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St. George, Washington County, Utah, United States (37.10415 -113.58413)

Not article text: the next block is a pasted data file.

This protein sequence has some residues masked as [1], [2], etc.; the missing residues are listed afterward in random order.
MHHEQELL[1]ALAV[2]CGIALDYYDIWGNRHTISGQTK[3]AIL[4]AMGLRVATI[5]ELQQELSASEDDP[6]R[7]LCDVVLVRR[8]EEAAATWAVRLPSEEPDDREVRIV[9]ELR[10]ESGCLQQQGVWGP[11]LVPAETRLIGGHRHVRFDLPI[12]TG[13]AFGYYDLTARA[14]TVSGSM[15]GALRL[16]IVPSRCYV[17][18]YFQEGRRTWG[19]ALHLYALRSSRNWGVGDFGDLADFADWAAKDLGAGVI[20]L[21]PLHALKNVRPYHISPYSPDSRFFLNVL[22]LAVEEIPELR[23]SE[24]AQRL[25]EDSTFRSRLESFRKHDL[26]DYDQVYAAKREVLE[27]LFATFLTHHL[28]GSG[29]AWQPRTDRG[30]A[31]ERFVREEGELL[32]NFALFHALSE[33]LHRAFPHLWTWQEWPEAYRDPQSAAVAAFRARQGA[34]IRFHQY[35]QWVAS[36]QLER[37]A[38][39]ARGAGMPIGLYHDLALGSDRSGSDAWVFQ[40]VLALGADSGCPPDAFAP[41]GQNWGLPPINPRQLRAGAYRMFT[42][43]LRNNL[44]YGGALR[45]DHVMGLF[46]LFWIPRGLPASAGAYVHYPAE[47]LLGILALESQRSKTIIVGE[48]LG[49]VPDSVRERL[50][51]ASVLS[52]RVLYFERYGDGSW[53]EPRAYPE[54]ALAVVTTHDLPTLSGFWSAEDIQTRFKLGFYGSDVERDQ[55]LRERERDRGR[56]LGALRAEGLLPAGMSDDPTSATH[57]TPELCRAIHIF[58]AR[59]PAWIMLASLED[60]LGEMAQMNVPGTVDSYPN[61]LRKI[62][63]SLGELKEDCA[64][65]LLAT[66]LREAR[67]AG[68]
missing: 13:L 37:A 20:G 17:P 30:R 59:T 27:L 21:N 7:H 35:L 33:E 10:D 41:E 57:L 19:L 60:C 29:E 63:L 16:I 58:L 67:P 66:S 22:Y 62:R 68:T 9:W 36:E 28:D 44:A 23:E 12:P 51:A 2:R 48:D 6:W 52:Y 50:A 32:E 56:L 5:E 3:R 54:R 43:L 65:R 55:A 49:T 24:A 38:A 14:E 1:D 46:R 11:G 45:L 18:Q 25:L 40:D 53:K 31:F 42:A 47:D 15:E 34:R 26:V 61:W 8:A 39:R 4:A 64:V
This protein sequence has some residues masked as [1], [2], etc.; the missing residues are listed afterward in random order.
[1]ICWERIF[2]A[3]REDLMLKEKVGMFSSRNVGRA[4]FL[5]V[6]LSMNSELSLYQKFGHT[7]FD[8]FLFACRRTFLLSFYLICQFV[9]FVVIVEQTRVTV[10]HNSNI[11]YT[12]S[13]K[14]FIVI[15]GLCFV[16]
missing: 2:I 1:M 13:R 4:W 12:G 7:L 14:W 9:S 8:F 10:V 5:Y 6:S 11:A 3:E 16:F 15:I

The city has abundant sunshine year-round and averages about 300 sunny days per year, with an average 8.80 inches (224 mm) of precipitation annually. The wettest "rain year" has been from July 2004 to June 2005 with at least 15.66 inches (398 mm) (some days were missing) and the driest from July 1973 to June 1974 with 3.89 inches (98.8 mm). Record breaking wide spread flooding occurred during January 2005 when all area rivers far exceeded their banks and washed out homes and some neighborhoods. The wettest month has been January 1993, when 4.74 inches (120 mm) fell. Precipitation is fairly evenly distributed throughout the year, except for a markedly drier period in May and June, which occurs after the Pacific storm season ends, but before the southwest monsoon begins, usually in mid-July. Precipitation mostly comes from the Pacific Ocean from late fall through early spring. The storm track usually lifts north of the city by mid-April. The monsoon brings localized and often intense thunderstorms from early July through mid-September. The greatest rainfall in 24 hours was 2.40 inches (61 mm) on August 31, 1909. St. George occasionally receives a dusting of snow in the winter, but what does accumulate usually melts away by the mid-to-late morning; the normal seasonal snowfall is 1.4 inches (3.6 cm). The earliest snowfall was measured on October 29, 1971 and the latest on April 11, 1927. The record single-day snowfall is 10.0 inches (25 cm) which was set on January 5, 1974. With the city having different elevations, ranging from 2700 feet to about 3500 feet, some areas such as Diamond Valley and Winchester Hills will typically receive more snowfall and colder temperatures than the rest of the lower valley. The most recent major snowfall was on December 8, 2013 when between 6.0 and 8.0 inches (15 and 20 cm) virtually shut down the city, making it the third heaviest snowfall in the city's history. Also significant about that week in 2013 was how low temperatures dropped and remained that way for several days with daytime highs failing to reach the freezing mark, and one night time low temperature of 1 °F (−17 °C), recorded at the airport, was the coldest in the city in over 100 years. The rare, prolonged cold spell killed or severely damaged much of the area's sensitive vegetation such as the Mexican/California Fan palm trees.